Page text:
NOBODY owns Nature so any natural products (mining, farming, or other) are valued 'honestly' as recompensation for the efforts invested into the natural process "for getting money" - honestly - productively, without exploitation. Does any mine-owner work on his product? Does any Farming conglomerated stockholder work honestly on the crop? I do not advocate the CEO to sweep the floor: there is tasks' - organization in which everyone has a "role to perform", but are the roles proportionately paid for? Mao tried to switch 'roles' temporarily - he failed. Lenin realized that such just distribution is impossible in today's society and postulated FIRST the development of som "COMMUINST" MAN who lives up to such 'just distribution' of benefits - surely realizing the impossibility of such development. All other ("Socialist?") countries suffered from the same malaise as the (democraticly?) capitalistic ones: the leadership and its power usurped wealth, acquired MONEY and POWER on the back of the 'not so fortunate' exploited majority.
Alas, I have no solution to remedy the situation.
Re-hire Dr. Guillotine is unrealistic.
JM





On Wed, Nov 6, 2013 at 5:24 PM, Bruno Marchal <marc...@ulb.ac.be> wrote:

On 06 Nov 2013, at 17:25, meekerdb wrote:

On 11/6/2013 12:58 AM, Bruno Marchal wrote:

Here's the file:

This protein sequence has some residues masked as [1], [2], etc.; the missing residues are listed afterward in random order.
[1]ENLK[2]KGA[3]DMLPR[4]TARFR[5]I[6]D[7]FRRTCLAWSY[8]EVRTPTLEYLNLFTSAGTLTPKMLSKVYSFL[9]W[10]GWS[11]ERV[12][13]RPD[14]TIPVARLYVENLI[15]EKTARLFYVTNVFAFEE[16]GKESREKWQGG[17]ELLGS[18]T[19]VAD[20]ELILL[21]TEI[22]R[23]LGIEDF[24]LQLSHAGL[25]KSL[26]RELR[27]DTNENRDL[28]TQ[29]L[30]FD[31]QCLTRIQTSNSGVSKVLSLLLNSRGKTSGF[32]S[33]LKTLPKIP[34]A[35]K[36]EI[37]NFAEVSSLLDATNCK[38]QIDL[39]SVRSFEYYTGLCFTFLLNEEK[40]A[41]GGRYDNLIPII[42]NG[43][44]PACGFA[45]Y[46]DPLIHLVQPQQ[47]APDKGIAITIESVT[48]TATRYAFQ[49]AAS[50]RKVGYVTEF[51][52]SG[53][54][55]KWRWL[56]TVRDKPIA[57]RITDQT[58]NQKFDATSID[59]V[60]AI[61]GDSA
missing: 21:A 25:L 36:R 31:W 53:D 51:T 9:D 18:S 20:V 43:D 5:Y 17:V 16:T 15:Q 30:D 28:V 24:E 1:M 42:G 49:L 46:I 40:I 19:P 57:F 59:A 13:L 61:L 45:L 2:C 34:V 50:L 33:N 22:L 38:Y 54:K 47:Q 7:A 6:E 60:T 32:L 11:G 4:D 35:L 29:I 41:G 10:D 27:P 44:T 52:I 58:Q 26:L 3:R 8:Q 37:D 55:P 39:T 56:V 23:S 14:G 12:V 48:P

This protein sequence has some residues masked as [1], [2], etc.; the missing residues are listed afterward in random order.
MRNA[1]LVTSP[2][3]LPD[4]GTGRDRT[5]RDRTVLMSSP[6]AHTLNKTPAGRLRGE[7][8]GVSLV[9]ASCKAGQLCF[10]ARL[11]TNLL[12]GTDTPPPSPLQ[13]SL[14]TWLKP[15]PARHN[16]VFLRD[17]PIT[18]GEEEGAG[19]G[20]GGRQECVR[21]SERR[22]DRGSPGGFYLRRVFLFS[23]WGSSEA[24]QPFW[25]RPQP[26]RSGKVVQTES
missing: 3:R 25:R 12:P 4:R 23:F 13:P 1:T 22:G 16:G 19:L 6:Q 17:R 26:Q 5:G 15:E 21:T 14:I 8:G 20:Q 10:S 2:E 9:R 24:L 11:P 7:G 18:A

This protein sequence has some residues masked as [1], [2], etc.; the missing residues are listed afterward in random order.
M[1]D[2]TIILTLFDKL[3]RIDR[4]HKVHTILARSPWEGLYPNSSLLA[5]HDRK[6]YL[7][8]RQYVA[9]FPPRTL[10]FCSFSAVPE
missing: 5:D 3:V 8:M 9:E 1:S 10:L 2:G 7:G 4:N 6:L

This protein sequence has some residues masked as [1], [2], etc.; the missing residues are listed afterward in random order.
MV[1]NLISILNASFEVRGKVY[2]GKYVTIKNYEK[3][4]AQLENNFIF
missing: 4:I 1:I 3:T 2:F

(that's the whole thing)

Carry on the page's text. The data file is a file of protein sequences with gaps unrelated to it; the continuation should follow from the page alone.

There is nothing wrong being rich, unless the money is stolen money, and that's the case today.

There's nothing morally wrong with being rich, but it creates an ethical problem. Being much wealthier than others bestows a lot of power. If there is no effective government (like parts of Somalia) then the rich hire a personal army to protect their property. Where there is government, the police protect their property and the rich attempt to control the government through propaganda and buying influence. So long as the rich are not so rich as to live in a different 'world' than the middle class and they are relatively diverse this works OK. But the system seems to be unstable in that the rich can and do use their wealth and power to get more wealth and power - and not necessarily productively. So those who inherit wealth tend to gain even more wealth. Society needs to do something to stabilize the system and prevent the increasing concentration of wealth.

I completely agree. The problem is that with money, you can produce more money in two ways, honestly or dishonestly. Once a few "fake money" (based on a lie) appears, it corrupts the whole system, and the society get pyramidal, with a higher gap between poor and rich, and eventually this crush down.

We must think about a way to prevent that. Some state can play a role. But we have to get rid of the bandits first, and there is an easy way: legalize all drugs. Regulate them, and tax them proportionally by the "real" harm (that is measured by statistics no more confusing a -> b and b -> a) they do.

May be that is not enough. Prohibitionists should be judged. We have to get spiritual or mature enough to understand that.

The state must ensure the fairness of competition among products, their traceability, the presence of notice with the secondary effects, etc. But the state has nothing to say about what is good or not for any one. That's between you and you, with the help of your shaman if you decide so, but it is your decision, to say "yes" or "no" to this or that shaman.

Stopping prohibition will not solve all problems. But continuing prohibition aggravates the situation, ... except for the super- riches and the bandits.

Bruno


http://iridia.ulb.ac.be/~marchal/




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http://iridia.ulb.ac.be/~marchal/